Chief Strategist Teresa Cottam looks at the evolving use of social media in telecoms and how service providers are using it to drive business impact.
Camille Pissarro, Conversation
In a recent primary research project Telesperience conducted, we interviewed 41 senior managers from CSPs worldwide. We found that 93% of the CSPs were already using social media to connect with their customers. However, the second most common use of social technology is to drive business impact, which shows a maturation in both thinking and goals. By 2015, 9 out of 10 CSPs say they will be using social technology to drive business impact, and 8 out of 10 say they will be using it to drive conversion and to transform the customer experience.
However, CSPs cannot just implement social technology and expect to gain the maximum benefit from it. They need to embrace what it delivers as an integral part of the way they do business, since maximising the value requires CSPs to really focus on their customers and not just on their networks and internal business goals alone in order to deliver true customer-centricity and value.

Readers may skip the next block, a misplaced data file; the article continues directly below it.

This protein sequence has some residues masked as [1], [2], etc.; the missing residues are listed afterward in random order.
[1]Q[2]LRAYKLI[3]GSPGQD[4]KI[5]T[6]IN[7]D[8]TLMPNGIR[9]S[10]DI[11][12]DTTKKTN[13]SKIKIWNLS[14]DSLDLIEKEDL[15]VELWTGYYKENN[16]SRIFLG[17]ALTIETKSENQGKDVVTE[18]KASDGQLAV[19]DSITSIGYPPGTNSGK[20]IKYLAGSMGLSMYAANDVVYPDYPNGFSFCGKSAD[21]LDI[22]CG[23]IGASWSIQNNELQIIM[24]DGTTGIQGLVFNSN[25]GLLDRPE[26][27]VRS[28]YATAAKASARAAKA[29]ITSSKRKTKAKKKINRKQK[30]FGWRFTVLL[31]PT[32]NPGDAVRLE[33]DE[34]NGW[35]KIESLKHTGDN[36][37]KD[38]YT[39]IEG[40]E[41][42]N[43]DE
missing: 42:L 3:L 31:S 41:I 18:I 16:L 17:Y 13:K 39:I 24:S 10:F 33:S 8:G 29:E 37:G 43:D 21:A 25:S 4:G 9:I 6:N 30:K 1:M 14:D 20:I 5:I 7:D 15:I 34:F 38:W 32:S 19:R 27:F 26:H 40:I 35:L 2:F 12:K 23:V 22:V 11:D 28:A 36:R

A social technology strategy should rapidly evolve from providing operational efficiency to being an integral building block in a different type of customer experience and an enabler of future commercial success. Importantly, CSPs should note that social technology is not just important for the B2C side of the business, but also to engage with enterprise customers and SMEs, and B2B2C models (such as partnerships/OTTs).
In our research, there were four main motivations for engaging with customers:
- Loyalty – using social technology to engage with loyal customers was the most common use of the technology today and by 2015 83% of CSPs will be doing this
- Innovation – customer-centric innovation (that is, gleaning ideas and suggestions from customers) was the second most common way in which CSPs were utilising social technology for customer engagement today. By 2015 this will be the most common usage with 86% of CSPs doing this
- Operational – around 44% are enabling existing customers to support other customers and by 2015 64% of CSPs will be doing this
- Commercial – the least common way of using social technology to engage with customers today was to support commercial goals. Today only 27% of CSPs are able to engage existing customers to provide new customers with purchasing advice, although this is set to rise to 59% by 2015.
Read: How good is the telecoms customer experience today? (includes free primary research report)
Listen to: The Cage: why businesses are customers too